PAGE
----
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Raptors' Barnes out indefinitely with broken hand

Vaughn Ridley / National Basketball Association / Getty

Toronto Raptors All-Star Scottie Barnes is out indefinitely after fracturing the third metacarpal bone of his left hand, the team announced Friday.

Barnes appeared to suffer the injury when teammate Immanuel Quickley's foot inadvertently struck Barnes' left hand underneath the Raptors' basket in the second quarter of Friday's contest versus the Golden State Warriors. Barnes left the game immediately following the incident and didn't return.

The 22-year-old is having a career season in his third year, averaging 19.9 points, 8.2 rebounds, 6.1 assists, 1.3 steals, and 1.5 blocks. Barnes has played in all 60 of the Raptors' contests this season, a streak almost certain to end in their next game Sunday against the Charlotte Hornets.

Barnes finished with 10 points, six rebounds, three assists, and a steal in 16 minutes before bowing out in Friday's 120-105 loss to Golden State. He was also the only player on the Raptors to finish with a positive plus-minus (plus-6).

Though not initially voted into the All-Star Game by fans, media, and coaches, he was tabbed by commissioner Adam Silver as an injury replacement.

In Monday's win over the Indiana Pacers, Barnes set a single-season franchise record with his fourth triple-double of the campaign. The former Florida State standout is up to five in his career, tying Pascal Siakam for the second-most ever recorded by a Raptor; only Kyle Lowry (16) has more.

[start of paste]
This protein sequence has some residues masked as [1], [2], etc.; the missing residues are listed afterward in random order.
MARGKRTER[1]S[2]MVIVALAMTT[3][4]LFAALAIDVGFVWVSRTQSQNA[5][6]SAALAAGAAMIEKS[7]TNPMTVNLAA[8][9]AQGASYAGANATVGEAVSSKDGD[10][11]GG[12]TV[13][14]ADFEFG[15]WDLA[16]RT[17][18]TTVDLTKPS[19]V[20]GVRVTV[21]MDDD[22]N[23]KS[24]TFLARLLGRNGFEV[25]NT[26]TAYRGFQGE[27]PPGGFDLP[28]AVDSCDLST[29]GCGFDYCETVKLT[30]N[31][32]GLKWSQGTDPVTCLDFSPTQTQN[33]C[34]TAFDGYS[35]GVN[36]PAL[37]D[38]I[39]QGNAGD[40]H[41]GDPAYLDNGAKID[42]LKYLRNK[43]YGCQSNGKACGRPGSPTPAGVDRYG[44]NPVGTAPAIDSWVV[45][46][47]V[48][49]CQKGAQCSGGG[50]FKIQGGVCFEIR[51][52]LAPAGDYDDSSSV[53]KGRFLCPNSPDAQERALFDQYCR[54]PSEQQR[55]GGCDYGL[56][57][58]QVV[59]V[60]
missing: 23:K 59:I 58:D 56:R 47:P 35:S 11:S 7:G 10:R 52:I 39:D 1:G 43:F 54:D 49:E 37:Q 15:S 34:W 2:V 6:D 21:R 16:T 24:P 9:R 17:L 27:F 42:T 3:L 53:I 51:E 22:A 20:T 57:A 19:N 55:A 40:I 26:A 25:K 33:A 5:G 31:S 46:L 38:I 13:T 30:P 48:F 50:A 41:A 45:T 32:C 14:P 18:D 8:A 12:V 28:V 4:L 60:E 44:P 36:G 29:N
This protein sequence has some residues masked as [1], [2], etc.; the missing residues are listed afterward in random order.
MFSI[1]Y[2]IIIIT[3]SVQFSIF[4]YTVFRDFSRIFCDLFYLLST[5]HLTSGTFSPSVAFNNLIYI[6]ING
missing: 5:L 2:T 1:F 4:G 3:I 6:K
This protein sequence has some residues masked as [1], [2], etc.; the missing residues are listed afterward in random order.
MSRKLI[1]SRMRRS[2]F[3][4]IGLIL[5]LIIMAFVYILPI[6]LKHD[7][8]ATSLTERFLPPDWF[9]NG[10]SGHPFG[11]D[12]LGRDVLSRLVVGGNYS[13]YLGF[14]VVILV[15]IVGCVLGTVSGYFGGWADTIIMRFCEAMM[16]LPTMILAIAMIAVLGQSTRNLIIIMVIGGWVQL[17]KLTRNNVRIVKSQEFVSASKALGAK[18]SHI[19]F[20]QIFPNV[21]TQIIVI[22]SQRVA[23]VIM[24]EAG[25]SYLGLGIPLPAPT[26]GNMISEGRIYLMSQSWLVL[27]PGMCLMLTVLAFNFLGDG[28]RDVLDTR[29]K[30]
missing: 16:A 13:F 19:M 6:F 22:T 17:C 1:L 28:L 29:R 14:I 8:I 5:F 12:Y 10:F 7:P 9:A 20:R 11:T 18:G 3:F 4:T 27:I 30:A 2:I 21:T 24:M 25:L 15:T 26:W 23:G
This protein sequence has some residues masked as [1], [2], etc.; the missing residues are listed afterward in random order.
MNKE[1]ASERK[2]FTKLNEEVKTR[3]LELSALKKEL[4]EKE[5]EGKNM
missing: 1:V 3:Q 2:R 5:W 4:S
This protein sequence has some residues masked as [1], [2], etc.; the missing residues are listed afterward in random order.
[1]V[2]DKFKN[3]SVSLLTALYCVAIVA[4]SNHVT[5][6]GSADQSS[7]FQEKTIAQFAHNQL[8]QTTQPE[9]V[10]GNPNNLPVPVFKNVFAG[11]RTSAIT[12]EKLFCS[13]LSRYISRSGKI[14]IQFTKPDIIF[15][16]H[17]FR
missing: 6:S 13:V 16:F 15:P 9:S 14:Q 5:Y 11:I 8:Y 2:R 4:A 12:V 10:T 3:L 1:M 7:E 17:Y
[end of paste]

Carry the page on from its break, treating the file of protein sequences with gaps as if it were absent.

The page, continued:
Playing without their franchise star for the foreseeable future could still produce a silver lining for the Raptors.

As a result of the 2023 trade for center Jakob Poeltl, Toronto will convey its own first-rounder in this year's draft to the San Antonio Spurs if it falls outside the top six. The Raptors currently own the seventh-worst record in the league at 22-38 - two games better than the sixth-worst Memphis Grizzlies. However, if the Raptors retain their pick, their obligation toward the Spurs will roll over to 2025, again protected for picks Nos. 1-6. If it again fails to change hands, it'll carry over one final time to 2026 under the same restrictions before conveying as two second-round picks, if necessary.

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